We were hoping to have kids, but we found quickly that we had low fertility.
After beginning the diagnosis process, we had one son and one miscarriage. Rather than continue down the path of diagnosis, we felt it a better investment of our resources to pursue adoption. We began our domestic infant adoption journey.
We chose Nightlight Christian Adoptions in their Waco, TX office because they were local, and, at the time, had lower fees than many other agencies and didn’t vary fees based on ‘desirability’ of the child. We completed our home study and were approved for domestic infant adoption.
We waited. And waited. And waited.
The wait was hard, but in the meantime, God was also working in our hearts. We had considered embryo adoption, but I (Pete) had not been feeling ready to face losing children who did not survive the thawing process. Over that year of waiting, I became convicted that taking serious emotional risks is sometimes an important part of answering the call to love one’s neighbor as one’s self. It was time to renew our home study, and Rachael and I decided it was time to switch from Domestic Infant adoption to the Snowflakes program.
After several months, we were matched with a family who had five embryos, but was not going to be able to parent those five children. They had reviewed our family profile and decided that we were a possible match. After a weekend of intense prayer, we replied to Nightlight that we wanted to accept the match and adopt those five children.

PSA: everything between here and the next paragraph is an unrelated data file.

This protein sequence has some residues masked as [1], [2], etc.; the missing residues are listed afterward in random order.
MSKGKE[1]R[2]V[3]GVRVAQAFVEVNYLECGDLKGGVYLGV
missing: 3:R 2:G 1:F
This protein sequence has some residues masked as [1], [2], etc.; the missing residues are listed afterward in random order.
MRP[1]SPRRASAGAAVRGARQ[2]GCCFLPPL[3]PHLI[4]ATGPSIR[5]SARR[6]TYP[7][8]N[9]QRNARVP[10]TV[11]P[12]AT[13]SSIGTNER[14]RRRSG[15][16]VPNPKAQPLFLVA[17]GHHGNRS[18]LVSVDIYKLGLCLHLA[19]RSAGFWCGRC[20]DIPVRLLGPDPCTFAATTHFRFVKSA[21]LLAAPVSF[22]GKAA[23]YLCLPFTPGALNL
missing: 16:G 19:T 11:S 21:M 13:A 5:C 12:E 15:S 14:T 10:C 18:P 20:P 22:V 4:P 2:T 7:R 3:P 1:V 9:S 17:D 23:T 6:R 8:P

We finished the contracts in October of 2015 and in December traveled to New York City for our first embryo transfer of two of the five embryos. One of the two did not survive. With joy we welcomed our son Owen, our second born, was born in Aug 2016. I (Rachael) traveled to New York for the second transfer with the remaining three embryos in May 2018. Sadly, none of these babies survived to birth. The relationship with Owen’s genetic parent was mediated at first, now we have opened up to more contact. I got to meet her when I traveled to New York for the second transfer, and we’ve had some fun conversations since then about house building, stoves, children, parenting and solar eclipses!
I’ve been asked “what was it like being pregnant with your adopted child?” and, honestly, it was a whole lot like being pregnant with my biological son. I had a nurse at one newborn check-up get very confused as I was nursing Owen and telling her that my family medical history wasn’t pertinent for Owen because he is adopted.
We had one friend comment, “wow, this is very 21st century stuff”. It really is fun to get to explain that Owen is adopted, but I did give birth to him. It’s such a privilege to be Mommy and Daddy to both of these boys, despite the different ways they joined our family. It’s not DNA that makes a family, it a choice to love and unconditionally accept these children as our own.